Stanford GSB | Mr. Social Entrepreneur
GRE 328, GPA 3.0
MIT Sloan | Mr. AI & Robotics
GMAT 750, GPA 3.7
Wharton | Mr. Industry Switch
GMAT 760, GPA 3.95
Stanford GSB | Mr. Irish Consultant
GMAT 710, GPA 3.7
McCombs School of Business | Mr. Marine Executive Officer
GRE 322, GPA 3.28
Tuck | Mr. Liberal Arts Military
GMAT 680, GPA 2.9
Harvard | Ms. Developing Markets
GMAT 780, GPA 3.63
Harvard | Mr. Policy Player
GMAT 750, GPA 3.4
Wharton | Mr. Future Non-Profit
GMAT 720, GPA 8/10
Duke Fuqua | Mr. Tough Guy
GMAT 680, GPA 3.3
Harvard | Mr. CPPIB Strategy
GRE 329 (Q169 V160), GPA 3.6
Harvard | Mr. Defense Engineer
GMAT 730, GPA 3.6
Chicago Booth | Mr. Unilever To MBB
GRE 308, GPA 3.8
Chicago Booth | Mr. Bank AVP
GRE 322, GPA 3.22
Kellogg | Mr. Double Whammy
GMAT 730, GPA 7.1/10
Stanford GSB | Mr. Infantry Officer
GRE 320, GPA 3.7
McCombs School of Business | Mr. Ernst & Young
GMAT 600 (hopeful estimate), GPA 3.86
Kellogg | Mr. Engineer Volunteer
GMAT 710, GPA 3.8
Kellogg | Mr. Operations Analyst
GMAT Waived, GPA 3.3
Kellogg | Mr. Defense Engineer
GMAT 760, GPA 3.15
Cornell Johnson | Mr. Indian Dreamer
GRE 331, GPA 8.5/10
Kellogg | Mr. Innovator
GRE 300, GPA 3.75
London Business School | Ms. Private Equity Angel
GMAT 660, GPA 3.4
Chicago Booth | Ms. Indian Banker
GMAT 740, GPA 9.18/10
Yale | Ms. Biotech
GMAT 740, GPA 3.29
Stanford GSB | Ms. Global Empowerment
GMAT 740, GPA 3.66
Harvard | Mr. Renewables Athlete
GMAT 710 (1st take), GPA 3.63

Getting Hired As An MBA Grad

Getting Hired As An MBA Grad

Getting into a business school is just one part of the challenge. How will you translate your learnings and resume to a hiring manager at your dream job?

Elizabeth Whitehead, a contributor at US News, recently spoke to a few experts on how MBA grads can improve their odds of landing a dream job.

Keeping a Positive Outlook with Interviews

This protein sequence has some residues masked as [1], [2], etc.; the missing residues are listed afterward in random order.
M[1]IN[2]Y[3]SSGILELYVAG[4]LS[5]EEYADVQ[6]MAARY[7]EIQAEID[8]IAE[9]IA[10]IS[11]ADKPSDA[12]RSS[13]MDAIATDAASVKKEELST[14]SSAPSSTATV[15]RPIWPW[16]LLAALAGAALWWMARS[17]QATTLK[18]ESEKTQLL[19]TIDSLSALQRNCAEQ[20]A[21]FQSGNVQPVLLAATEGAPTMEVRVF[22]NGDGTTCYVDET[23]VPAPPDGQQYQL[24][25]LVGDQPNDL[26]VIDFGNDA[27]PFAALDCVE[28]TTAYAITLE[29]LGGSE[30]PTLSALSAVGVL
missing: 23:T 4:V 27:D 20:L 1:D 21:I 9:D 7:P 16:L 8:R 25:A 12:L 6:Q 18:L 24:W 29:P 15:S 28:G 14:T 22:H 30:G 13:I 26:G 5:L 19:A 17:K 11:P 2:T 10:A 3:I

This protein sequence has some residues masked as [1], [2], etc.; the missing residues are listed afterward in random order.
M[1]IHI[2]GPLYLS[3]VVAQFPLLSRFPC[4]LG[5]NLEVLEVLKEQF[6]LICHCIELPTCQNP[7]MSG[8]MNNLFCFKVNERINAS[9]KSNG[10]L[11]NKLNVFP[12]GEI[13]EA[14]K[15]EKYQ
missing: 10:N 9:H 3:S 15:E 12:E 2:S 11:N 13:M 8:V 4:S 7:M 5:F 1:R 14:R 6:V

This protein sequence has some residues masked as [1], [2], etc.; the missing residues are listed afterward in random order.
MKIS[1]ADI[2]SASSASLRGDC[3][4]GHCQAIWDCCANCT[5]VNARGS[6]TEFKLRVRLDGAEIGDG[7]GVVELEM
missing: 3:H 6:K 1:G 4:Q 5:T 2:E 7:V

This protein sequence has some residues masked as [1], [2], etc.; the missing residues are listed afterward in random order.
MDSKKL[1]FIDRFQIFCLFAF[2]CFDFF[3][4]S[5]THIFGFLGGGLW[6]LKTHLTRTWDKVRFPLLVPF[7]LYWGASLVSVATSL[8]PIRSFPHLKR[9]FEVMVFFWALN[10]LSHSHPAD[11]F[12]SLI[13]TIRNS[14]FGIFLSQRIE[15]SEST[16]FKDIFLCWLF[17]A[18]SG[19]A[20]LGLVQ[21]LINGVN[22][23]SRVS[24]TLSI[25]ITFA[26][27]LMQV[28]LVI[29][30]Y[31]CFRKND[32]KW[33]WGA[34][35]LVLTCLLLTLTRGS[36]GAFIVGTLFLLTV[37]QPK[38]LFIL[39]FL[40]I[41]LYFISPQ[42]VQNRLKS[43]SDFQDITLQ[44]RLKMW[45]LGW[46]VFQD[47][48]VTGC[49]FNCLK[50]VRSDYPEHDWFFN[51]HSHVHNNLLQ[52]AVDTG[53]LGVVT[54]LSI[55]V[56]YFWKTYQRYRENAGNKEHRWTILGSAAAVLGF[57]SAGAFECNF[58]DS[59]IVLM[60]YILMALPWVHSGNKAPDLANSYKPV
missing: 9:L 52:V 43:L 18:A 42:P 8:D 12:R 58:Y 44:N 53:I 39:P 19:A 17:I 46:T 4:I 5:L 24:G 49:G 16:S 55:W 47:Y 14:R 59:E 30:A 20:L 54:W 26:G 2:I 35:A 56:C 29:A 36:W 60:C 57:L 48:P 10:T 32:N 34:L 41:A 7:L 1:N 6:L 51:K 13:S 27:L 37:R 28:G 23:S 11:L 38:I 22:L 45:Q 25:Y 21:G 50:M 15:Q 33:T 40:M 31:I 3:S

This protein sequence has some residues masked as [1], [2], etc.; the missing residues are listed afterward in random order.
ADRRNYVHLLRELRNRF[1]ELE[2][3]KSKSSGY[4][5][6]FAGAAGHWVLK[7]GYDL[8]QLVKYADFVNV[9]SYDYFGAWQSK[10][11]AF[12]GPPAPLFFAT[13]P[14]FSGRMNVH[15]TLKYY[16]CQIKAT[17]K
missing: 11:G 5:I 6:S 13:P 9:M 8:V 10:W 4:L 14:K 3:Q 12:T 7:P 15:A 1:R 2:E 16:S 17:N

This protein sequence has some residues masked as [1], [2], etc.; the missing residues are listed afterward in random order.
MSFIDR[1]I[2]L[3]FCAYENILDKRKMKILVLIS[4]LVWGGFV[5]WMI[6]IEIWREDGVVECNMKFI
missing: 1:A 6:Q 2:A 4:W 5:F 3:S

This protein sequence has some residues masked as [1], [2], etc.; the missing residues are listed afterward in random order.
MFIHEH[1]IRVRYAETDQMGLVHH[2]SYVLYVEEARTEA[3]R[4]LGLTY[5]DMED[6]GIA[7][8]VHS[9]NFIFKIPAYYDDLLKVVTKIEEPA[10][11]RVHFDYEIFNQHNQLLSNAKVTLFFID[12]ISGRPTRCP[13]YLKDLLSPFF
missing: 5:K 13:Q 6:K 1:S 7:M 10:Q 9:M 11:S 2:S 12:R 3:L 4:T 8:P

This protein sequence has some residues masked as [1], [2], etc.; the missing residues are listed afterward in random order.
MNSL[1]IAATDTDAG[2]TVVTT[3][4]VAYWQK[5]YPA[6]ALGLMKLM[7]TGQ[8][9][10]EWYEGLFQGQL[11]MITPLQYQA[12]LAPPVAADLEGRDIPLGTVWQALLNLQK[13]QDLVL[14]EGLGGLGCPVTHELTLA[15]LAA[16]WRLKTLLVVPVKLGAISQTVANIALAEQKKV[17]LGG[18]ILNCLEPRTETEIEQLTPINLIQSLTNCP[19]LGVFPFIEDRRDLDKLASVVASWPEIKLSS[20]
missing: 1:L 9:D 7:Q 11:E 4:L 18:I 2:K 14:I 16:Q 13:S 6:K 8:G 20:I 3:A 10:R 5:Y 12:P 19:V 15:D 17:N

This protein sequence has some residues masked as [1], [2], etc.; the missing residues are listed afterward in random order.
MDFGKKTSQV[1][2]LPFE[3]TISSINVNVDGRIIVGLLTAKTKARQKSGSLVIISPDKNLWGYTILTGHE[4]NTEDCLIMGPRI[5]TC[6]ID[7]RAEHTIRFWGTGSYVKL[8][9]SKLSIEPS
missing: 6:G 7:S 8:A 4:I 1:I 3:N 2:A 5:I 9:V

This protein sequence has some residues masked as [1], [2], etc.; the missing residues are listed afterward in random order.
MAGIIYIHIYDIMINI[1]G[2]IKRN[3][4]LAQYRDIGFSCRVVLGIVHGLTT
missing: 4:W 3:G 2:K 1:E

One piece of advice is to keep a positive outlook with interviews.

Naomi Sanchez is the assistant dean of MBA career management at University of Washington Foster School of Business.

“One thing we emphasize is not getting derailed by a difficult interview,” Sanchez tells US News. “I’ve had students who’ve been told their answers are not good. Don’t lose your composure. Continue trying to respond in a positive manner. Engage with the interviewer.”

Indeed, interviews are a chance to make a connection, more of a test of emotional intelligence than your skills.

“By the time a candidate is called into an interview, their skills have already been vetted on paper (or the electronic recruiting system),” says Krystal D’Costa, a contributor at Scientific American. “Successful teams in the workplace are those where there are minimal personality conflicts. For this reason, while skills matter—and will certainly be a factor in being able to keep the job once you’ve gotten it—the interview is really an exercise in emotional intelligence.”

Demonstrate How Your Work Will Translate Into Value

While it’s one thing to have desired skills, it’s another to demonstrate how you will apply those skills as an employee.

At AT&T, it’s more important for candidates to demonstrate specifically how they can add value to the company.

“We seek candidates who are passionate about AT&T and can identify where he or she can add value in the future – like a young woman who registered for one of our “meet and greets” recently,” Jason Oliver, vice president of talent acquisition at AT&T, tells US News. “In an initial conversation, she discussed AT&T’s mobility product suite, asking, ‘Have you ever thought about making a differentiated marketing offer?’”

From that conversation, Oliver says, the candidate explained her proposal to the company.

“The impressive component wasn’t the proposal per se – it was the fact that she came prepared, felt comfortable pitching her idea, and was passionate about driving our business forward,” Oliver tells US News.

Having the skills or ideas is one thing but demonstrating how you (as a candidate) can propel a business to grow is another.

Don’t Overdress, Don’t Underdress

How you dress can play a huge factor in a company’s culture.

At IBM, how a candidate dresses can leave an impression of how they’ll fit into the culture.

“Culture plays a big role in recruiting,” Allison Fether, vice president of human resources at IBM, tells US News. “We want to see if applicants fit into the ‘new IBM.’ If we tell you to wear business casual, don’t show up in a three-piece suit. Folks have even shown up in suits with the tags still on, while the interviewer is wearing jeans and a T-shirt.”

Fether says the best strategy to solving confusion about dress code is “if you’re uncertain about something, ask your recruiter.”

Sources: US News, Scientific American